Chao, Yee ; Hsieh, Jan Sing ; Yeh, Hsien Tang ; Su, Yu Chieh ; Wu, Cheng Chung ; Chen, Jen Shi ; Tai, Cheng Jeng ; Bai, Li Yuan ; Yeh, Kun Huei ; Su, Wu Chou ; Li, Chung Pin. / A multicenter phase II study of biweekly capecitabine in combination with oxaliplatin as first-line chemotherapy in patients with locally advanced or metastatic gastric cancer. In: Cancer Chemotherapy and Pharmacology. 2014 ; Vol. 73, No. 4. pp. 799-806.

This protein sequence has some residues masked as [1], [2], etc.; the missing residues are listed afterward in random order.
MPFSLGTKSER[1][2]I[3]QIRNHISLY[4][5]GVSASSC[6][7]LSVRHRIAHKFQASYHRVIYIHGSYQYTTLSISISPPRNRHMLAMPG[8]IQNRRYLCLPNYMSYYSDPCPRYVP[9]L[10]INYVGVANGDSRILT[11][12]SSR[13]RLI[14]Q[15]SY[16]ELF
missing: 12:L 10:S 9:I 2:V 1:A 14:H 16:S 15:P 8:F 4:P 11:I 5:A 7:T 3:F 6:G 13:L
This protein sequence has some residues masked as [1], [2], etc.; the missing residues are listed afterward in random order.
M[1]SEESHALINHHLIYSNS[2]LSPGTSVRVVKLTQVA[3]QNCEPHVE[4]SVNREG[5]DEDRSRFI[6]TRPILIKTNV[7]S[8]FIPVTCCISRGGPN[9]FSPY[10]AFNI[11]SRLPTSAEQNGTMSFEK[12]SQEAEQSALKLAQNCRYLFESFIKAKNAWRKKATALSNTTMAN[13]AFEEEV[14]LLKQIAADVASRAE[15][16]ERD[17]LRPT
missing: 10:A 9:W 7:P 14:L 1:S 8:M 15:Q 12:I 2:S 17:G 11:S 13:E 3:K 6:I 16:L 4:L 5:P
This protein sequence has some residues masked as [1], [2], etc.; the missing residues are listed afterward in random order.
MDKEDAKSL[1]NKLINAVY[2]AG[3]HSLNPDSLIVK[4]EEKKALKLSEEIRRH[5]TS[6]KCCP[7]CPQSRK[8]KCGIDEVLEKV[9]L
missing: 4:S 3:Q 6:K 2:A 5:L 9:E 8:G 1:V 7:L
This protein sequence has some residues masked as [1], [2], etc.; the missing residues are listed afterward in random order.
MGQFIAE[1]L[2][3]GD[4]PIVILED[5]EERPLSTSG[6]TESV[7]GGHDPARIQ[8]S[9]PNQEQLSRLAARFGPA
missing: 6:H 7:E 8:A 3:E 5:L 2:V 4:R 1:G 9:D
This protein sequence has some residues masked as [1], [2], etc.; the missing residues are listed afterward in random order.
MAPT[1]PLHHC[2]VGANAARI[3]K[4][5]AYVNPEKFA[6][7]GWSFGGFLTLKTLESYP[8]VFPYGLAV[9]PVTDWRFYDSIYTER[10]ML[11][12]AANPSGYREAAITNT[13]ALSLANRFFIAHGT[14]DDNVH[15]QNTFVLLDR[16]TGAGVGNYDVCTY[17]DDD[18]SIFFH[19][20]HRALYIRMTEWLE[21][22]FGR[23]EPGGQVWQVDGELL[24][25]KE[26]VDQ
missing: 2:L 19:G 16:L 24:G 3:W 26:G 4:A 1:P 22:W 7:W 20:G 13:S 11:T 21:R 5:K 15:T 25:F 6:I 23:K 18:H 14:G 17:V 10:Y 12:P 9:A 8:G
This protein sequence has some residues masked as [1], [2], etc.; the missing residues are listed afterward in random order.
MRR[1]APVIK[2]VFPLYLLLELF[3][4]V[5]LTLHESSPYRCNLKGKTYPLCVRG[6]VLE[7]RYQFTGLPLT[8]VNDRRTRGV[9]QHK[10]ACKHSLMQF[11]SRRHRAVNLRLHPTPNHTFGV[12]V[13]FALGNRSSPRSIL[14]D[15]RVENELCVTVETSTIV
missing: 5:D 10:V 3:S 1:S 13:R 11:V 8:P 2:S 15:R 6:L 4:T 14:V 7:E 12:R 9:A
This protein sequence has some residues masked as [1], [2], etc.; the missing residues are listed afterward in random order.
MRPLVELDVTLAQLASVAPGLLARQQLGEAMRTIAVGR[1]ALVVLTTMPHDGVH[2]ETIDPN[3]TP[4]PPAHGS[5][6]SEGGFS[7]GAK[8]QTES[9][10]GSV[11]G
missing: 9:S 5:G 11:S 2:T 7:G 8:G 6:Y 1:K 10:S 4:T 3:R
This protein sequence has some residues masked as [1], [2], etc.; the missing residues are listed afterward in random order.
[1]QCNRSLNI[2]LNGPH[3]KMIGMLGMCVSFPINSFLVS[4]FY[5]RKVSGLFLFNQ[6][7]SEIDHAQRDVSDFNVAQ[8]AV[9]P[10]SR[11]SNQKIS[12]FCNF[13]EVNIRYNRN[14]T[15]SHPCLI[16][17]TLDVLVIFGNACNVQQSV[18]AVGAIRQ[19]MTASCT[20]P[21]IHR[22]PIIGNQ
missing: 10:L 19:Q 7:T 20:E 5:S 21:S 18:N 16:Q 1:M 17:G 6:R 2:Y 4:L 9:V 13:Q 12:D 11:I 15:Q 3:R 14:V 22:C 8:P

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abstract = "Purpose: We evaluated the safety and efficacy of biweekly capecitabine in combination with oxaliplatin in previously untreated patients with locally advanced or metastatic gastric cancer. Methods: Patients received oral capecitabine 1,000 mg/m2 twice daily on days 1-10 plus oxaliplatin 85 mg/m2 as a 2-h intravenous infusion on day 1, every 2 weeks (XELOX). The primary endpoint was overall response rate. Secondary endpoints included progression-free survival, overall survival, and toxicity. Results: From March 2007 to October 2010, 46 patients were enrolled in this phase II study. The median age was 64 years (range 32-85). A total of 391 (median 7.5, range 1-29) cycles were delivered. Among the 41 patients evaluable for tumor response, 9 showed partial response and 25 had stable disease. The overall response rates of the evaluable and intent-to-treat (ITT) populations were 22 {\%} (95 {\%} CI 10-42 {\%}) and 20 {\%} (95 {\%} CI 9-34 {\%}), respectively. In the ITT analysis, the progression-free survival and overall survival were 5.6 months (95 {\%} CI 4.1-6.3 months) and 8.0 months (95 {\%} CI 6.3-10.1 months), respectively. The most common hematological toxicities were thrombocytopenia (35 {\%}) and leucopenia (34 {\%}), whereas the most common non-hematological toxicities were neuropathy (35 {\%}), fatigue (33 {\%}), diarrhea (27 {\%}), vomiting (26 {\%}), and hand-foot syndrome (25 {\%}). Major grade 3-4 toxicities were anemia (11 {\%}), diarrhea (9 {\%}), and hand-foot syndrome (7 {\%}). No patient died of treatment-related toxicities. Conclusions: Although the biweekly XELOX regimen failed its primary response rate endpoint, it showed modest efficacy and an acceptable safety profile in the treatment of advanced gastric cancer.",